Chip Taylor: One Swift Taylor

In 1965, James Wesley “Chip” Voight — later to be known as “Chip Taylor” –gave a gift to fledgling guitarists everywhere with his iconic song, “Wild Thing” (made a huge hit in 1966 by The Troggs). But at some point, he wished he’d never written it.

Voight, the brother of volcanologist Barry  (who predicted the 1980 eruption of Mt. St. Helens) and actor Jon, was a bit embarrassed at how his hit song was being treated. After seeing Jimi Hendrix hump his Stratocaster in the film version of the Monterey Pop Music Festival, he recalled “sliding down the[movie] theater’s cushions, out of sight.”

But that short-lived discomfort still brought him and the song’s publisher plenty of riches. Chip noted, “I gave 50 percent of my royalties for ‘Wild Thing to a great publisher and they have definitely worked their asses off for that 50 percent.”

The gritty guitar classic has been covered by 139 artists, including the Troggs’ definitive #1 version which took the group about ten minutes to record. Chip himself recalled: “The song was written in a few minutes. I was just trying something new. It was kind of raw and like nothing I’d done before. All of a sudden I became total anarchy.”

Chip wrote another standard in “Angel of the Morning,” borrowing from himself to create his second worldwide hit. In 2008, he recalled to Mojo magazine: “I heard some guy playing ‘Wild Thing’ real slow on a guitar. It sounded nice. So I did the same, lifting one of my fingers off a chord to create a suspension. Then the words ‘There’ll be no strings to bind your hands, not if my love can’t bind your heart’ came out. It was as beautiful a love connection as I could ever feel.”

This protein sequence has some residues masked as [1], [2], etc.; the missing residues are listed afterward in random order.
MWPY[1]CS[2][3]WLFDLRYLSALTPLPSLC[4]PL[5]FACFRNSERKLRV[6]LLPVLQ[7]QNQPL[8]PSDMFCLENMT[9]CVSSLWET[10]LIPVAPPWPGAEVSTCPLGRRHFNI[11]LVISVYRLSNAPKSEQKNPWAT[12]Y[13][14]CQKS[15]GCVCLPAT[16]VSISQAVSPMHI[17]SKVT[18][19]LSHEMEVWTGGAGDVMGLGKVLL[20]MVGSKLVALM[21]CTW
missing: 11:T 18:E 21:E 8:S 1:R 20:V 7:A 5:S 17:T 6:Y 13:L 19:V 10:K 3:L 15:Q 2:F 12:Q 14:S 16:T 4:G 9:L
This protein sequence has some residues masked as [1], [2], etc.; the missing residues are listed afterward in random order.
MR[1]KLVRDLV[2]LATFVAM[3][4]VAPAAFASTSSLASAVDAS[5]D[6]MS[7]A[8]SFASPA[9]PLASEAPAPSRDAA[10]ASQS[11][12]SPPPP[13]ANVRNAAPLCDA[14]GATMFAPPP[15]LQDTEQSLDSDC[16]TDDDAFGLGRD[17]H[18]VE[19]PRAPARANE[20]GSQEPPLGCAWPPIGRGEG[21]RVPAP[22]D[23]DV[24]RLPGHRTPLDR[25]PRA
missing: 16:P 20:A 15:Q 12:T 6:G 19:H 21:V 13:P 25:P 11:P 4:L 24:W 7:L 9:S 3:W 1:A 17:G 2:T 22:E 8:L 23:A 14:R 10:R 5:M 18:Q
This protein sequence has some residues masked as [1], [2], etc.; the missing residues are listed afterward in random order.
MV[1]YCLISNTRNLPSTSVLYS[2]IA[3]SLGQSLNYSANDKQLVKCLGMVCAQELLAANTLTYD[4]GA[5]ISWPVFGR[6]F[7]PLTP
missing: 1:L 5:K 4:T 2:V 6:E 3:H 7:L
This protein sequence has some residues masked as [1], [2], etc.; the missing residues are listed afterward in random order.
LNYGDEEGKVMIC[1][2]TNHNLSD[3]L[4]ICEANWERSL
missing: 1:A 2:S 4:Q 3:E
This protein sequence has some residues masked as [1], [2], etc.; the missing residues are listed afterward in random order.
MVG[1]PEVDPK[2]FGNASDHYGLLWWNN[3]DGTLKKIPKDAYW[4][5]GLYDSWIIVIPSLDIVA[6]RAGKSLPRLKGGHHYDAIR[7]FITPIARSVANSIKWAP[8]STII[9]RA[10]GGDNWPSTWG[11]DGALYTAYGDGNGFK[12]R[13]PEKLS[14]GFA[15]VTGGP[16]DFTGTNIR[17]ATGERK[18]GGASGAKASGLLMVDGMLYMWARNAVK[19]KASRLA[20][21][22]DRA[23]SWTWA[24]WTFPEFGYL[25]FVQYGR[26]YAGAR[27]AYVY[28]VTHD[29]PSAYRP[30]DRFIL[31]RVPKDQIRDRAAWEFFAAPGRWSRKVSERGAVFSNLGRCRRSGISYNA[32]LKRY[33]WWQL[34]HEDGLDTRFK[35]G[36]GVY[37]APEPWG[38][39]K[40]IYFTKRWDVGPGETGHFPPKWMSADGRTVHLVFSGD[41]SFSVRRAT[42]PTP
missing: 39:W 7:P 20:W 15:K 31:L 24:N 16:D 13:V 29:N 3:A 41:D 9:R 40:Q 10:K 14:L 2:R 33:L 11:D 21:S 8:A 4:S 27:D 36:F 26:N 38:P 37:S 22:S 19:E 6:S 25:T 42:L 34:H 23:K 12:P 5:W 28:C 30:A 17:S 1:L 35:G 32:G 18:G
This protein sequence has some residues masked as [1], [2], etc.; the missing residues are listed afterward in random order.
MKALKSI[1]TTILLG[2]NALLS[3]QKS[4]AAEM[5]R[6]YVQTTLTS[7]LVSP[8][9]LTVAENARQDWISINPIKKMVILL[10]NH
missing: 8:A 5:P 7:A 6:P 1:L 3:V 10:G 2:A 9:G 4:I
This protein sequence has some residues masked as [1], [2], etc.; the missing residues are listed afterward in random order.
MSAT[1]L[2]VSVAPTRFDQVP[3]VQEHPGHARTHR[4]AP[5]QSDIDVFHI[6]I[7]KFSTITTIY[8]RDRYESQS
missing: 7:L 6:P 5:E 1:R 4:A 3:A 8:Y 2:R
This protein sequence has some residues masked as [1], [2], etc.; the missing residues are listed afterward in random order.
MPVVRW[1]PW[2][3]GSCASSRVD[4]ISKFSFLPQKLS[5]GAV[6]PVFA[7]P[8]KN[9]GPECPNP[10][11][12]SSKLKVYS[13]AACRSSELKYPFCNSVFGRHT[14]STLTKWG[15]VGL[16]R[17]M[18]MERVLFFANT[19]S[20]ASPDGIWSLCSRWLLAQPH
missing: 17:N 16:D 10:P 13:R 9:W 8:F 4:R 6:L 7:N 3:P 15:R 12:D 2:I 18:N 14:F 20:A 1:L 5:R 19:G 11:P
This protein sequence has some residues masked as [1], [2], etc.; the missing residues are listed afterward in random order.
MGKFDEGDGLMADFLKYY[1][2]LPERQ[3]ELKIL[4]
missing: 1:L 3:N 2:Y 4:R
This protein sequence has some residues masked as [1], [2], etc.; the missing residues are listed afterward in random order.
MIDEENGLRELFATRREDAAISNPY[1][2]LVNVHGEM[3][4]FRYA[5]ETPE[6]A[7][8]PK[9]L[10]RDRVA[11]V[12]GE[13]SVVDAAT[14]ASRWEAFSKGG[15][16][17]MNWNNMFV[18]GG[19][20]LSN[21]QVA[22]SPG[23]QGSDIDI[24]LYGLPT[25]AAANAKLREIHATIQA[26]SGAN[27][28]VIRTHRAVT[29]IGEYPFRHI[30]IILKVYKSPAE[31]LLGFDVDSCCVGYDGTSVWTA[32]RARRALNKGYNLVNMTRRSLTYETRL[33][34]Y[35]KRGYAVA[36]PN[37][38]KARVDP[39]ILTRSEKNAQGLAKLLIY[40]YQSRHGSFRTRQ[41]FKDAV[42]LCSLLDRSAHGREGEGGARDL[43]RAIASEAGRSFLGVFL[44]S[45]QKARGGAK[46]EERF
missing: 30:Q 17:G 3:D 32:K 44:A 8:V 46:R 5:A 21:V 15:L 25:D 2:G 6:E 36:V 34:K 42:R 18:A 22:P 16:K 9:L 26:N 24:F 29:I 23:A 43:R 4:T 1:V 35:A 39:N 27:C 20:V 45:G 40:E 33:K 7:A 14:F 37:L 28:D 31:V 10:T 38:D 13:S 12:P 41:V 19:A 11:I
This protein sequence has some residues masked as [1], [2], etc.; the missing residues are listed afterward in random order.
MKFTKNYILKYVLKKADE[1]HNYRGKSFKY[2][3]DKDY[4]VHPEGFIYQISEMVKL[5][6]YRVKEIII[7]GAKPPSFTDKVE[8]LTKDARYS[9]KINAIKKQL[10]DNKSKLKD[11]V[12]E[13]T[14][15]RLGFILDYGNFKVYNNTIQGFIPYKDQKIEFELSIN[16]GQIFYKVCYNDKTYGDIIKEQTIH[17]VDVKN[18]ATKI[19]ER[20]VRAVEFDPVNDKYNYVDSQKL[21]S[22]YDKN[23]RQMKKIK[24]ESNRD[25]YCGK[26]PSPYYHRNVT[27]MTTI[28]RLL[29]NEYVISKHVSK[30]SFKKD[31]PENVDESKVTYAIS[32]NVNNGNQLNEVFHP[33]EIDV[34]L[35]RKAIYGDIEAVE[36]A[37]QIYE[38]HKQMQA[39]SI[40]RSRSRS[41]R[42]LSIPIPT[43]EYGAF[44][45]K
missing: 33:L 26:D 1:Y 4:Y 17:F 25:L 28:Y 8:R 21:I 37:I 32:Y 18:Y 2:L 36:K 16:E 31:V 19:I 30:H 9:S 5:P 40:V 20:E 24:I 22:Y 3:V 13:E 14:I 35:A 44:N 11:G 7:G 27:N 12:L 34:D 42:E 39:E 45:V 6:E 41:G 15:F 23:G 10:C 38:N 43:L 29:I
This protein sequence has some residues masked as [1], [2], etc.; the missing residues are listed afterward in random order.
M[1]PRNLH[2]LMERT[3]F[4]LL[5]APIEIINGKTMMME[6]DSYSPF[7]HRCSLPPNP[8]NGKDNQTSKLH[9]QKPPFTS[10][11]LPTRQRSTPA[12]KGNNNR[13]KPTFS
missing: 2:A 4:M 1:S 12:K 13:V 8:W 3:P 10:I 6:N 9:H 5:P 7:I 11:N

Chip played a demo of the song to singer Merrilee Rush who was not impressed with the songwriter’s warbling; remarking:  “Chip Taylor had never been a great singer.” But she heard the same chord progressions as “Louie, Louie” and a melody that Chip admitted he pinched from the Stones’ “Ruby Tuesday.”  Rush’s version went to #7 in the charts in 1968 while in 1981, Juice Newton’s take soared to #4.

In the 1980s, Chip, who got his nickname from his style of playing golf, stopped composing hits to visit Atlantic City casinos, only for them to ban him for counting cards.  While some were surprised that the songwriter made major money from gambling, Chip was not so impressed with his own acumen: “I liked math in school. My teachers wouldn’t have been surprised to learn I got good at cards.”

He’d developed a taste for the sporting life around the same time he was plying his songwriting craft: New York City in the 1960s.  “I hung my hat at 1650 Broadway where [songwriters] Gerry Goffin and Carole King were based. I fell in love with Carole in the elevator! On my way to Broadway, I’d place my bets on horses and then collect my winnings on the way home. With one bookie I won 53 out of 56 weeks, and he kept sending me good whiskey on my birthday and Christmas. I asked why he sent gifts when I was beating him and he said, ‘My boss saw you were winning so we started going to other bookies and betting ten times the same amount you placed with us. You’re our favorite customer!’”